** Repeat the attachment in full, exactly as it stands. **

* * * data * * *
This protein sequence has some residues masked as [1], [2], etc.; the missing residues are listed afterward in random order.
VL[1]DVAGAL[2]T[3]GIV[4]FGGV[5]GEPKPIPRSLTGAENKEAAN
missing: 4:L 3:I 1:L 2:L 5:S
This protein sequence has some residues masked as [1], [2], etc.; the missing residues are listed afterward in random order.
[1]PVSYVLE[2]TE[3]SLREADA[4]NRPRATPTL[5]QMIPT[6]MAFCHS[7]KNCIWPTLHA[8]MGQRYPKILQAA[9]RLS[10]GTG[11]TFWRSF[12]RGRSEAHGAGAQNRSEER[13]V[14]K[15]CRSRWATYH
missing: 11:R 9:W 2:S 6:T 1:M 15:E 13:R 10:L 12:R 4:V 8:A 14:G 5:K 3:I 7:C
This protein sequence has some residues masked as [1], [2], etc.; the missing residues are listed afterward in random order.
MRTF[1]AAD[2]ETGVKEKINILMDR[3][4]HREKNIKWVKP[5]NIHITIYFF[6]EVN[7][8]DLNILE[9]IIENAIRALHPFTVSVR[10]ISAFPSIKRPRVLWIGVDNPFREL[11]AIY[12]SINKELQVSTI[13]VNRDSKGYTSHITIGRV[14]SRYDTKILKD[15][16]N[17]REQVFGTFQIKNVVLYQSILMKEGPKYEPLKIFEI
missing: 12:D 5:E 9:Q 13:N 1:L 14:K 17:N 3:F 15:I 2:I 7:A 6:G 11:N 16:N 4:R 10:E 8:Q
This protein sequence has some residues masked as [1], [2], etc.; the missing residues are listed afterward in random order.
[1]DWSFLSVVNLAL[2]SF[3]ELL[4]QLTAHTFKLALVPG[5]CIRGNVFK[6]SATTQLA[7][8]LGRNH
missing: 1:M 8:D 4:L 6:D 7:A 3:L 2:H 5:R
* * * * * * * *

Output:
This protein sequence has some residues masked as [1], [2], etc.; the missing residues are listed afterward in random order.
VL[1]DVAGAL[2]T[3]GIV[4]FGGV[5]GEPKPIPRSLTGAENKEAAN
missing: 4:L 3:I 1:L 2:L 5:S
This protein sequence has some residues masked as [1], [2], etc.; the missing residues are listed afterward in random order.
[1]PVSYVLE[2]TE[3]SLREADA[4]NRPRATPTL[5]QMIPT[6]MAFCHS[7]KNCIWPTLHA[8]MGQRYPKILQAA[9]RLS[10]GTG[11]TFWRSF[12]RGRSEAHGAGAQNRSEER[13]V[14]K[15]CRSRWATYH
missing: 11:R 9:W 2:S 6:T 1:M 15:E 13:R 10:L 12:R 4:V 8:A 14:G 5:K 3:I 7:C
This protein sequence has some residues masked as [1], [2], etc.; the missing residues are listed afterward in random order.
MRTF[1]AAD[2]ETGVKEKINILMDR[3][4]HREKNIKWVKP[5]NIHITIYFF[6]EVN[7][8]DLNILE[9]IIENAIRALHPFTVSVR[10]ISAFPSIKRPRVLWIGVDNPFREL[11]AIY[12]SINKELQVSTI[13]VNRDSKGYTSHITIGRV[14]SRYDTKILKD[15][16]N[17]REQVFGTFQIKNVVLYQSILMKEGPKYEPLKIFEI
missing: 12:D 5:E 9:Q 13:N 1:L 14:K 17:N 3:F 15:I 2:I 7:A 6:G 11:N 16:N 4:R 10:E 8:Q
This protein sequence has some residues masked as [1], [2], etc.; the missing residues are listed afterward in random order.
[1]DWSFLSVVNLAL[2]SF[3]ELL[4]QLTAHTFKLALVPG[5]CIRGNVFK[6]SATTQLA[7][8]LGRNH
missing: 1:M 8:D 4:L 6:D 7:A 3:L 2:H 5:R